Lara Yeo

Research Associate

Response to Violence in Syria: Why the UN Security Council Presidential Statement Matters

UN Security Council

On Wednesday the Security Council released a presidential statement concerning Syria  by Ambassador Hardeep Singh Puri of India, who is the acting President of the Council this month. The statement calls upon Syrian President Bashar al-Assad to implement democratic reforms, demanding a peaceful Syrian-led transformation of government from one that perpetrates crimes against humanity to one that respects and protects fundamental rights and freedoms, such as the freedoms of expression and assembly.

The statement is the first formal UN document to condemn the violence and gross human rights violations that have occurred in Syria since March. The statement calls for:

  1. The full respect and protection of fundamental rights and freedoms;
  2. Humanitarian workers to have access to the Syrian people;
  3. The full cooperation of the Assad regime with the Office of the High Commissioner for Human Rights;
  4. Calls upon the UN Secretary General to provide a report to the Council in seven days with an update on government actions in Syria.

This is an important first step towards substantive UN action in Syria and comes after months of pressure from the international community.

On-going Violence in Syria: Time for UN Action

Anticipating more protest activity, Syrian President Bashar al-Assad's government forces engaged in its most violent assault against civilians before the dawn of the holy month of Ramadan on Sunday July 31st. Remarks from UN representatives and renewed media attention have followed since the resurgence of government-directed violence in Syria has led to the deaths of many civilians during one of the holiest times on the Islamic calendar.

The crackdown led to an unknown number of dead and wounded civilians, adding to the ever increasing death-toll since the beginning of the Syrian uprising in mid-March. International journalists, independent human rights organizations and representatives connected to the mandated UN fact-finding mission in Syria are all banned from entering the country. In light of these restrictions, the number of dead and wounded in Syria since March is estimated to be just under 2,000 people, but cannot be confirmed.

Al-Assad's public support and defense of his government's most recent acts of violence illustrate the mounting threat against his regime, as well as the brutal and unquenchable violence he is willing to support against the Syrian people.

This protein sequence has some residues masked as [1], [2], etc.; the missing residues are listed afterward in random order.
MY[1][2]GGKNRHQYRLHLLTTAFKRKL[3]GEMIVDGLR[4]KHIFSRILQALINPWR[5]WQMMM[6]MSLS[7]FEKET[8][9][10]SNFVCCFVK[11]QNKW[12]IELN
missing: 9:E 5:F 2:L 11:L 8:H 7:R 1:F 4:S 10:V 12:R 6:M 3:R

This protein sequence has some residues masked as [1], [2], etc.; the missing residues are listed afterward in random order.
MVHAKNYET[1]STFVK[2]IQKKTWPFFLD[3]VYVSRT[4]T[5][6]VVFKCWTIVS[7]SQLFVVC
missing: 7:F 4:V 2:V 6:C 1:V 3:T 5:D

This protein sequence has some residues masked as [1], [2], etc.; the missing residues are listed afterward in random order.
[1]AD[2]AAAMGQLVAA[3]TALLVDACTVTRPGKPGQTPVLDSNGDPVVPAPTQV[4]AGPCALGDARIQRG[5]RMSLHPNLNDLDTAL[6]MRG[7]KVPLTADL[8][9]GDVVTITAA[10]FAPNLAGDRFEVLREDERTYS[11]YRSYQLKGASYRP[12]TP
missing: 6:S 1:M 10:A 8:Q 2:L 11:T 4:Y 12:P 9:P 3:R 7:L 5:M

The United Nations' inaction continues to be questioned.

The Return of the Global Gag Rule in the House

As Melissa Kaplan wrote in her most recent blog post, “the madness continues…,” as UN funding was slashed in the House Appropriations subcommittee yesterday during the mark up of the State and Foreign Operations Appropriations bill.  The Foreign Relations Authorization Act (H.R. 2583) and State and Foreign Operations Appropriations bill detract from U.S. diplomacy and development efforts by cutting UN funding and State Department funds for foreign assistance programs, as well as by strengthening the slew of restrictions that are attached to foreign aid and UN-designated dollars.

The Global Gag Rule, also called the “Mexico City Policy,” or “Mexico City Gag Rule” is one such example of a partisan restriction on international aid funds inserted in the Act and bill. The policy prohibits international non-governmental organizations (NGOs) that receive US funds to advocate for, assist in, or perform abortions. In sum, international NGOs that receive U.S. funds are not able to offer any services—even if they are funded by non-U.S. dollars—that relate to abortion as a method of family planning. This policy is criticized for restricting the freedoms of international health practitioners, social workers and counselors from providing comprehensive family planning services, and enforcing partisan American values overseas upon those desperately in need of health care.

The Global Gag Rule is highly charged partisan policy that has been introduced and rescinded over the last thirty years based on the party affiliation of the President. Reagan first introduced it in 1984; Clinton rescinded it in 1993; George W. Bush reinitiated the policy as an executive order when he first took office in 2001; and Obama most recently rescinded the policy in January 2009.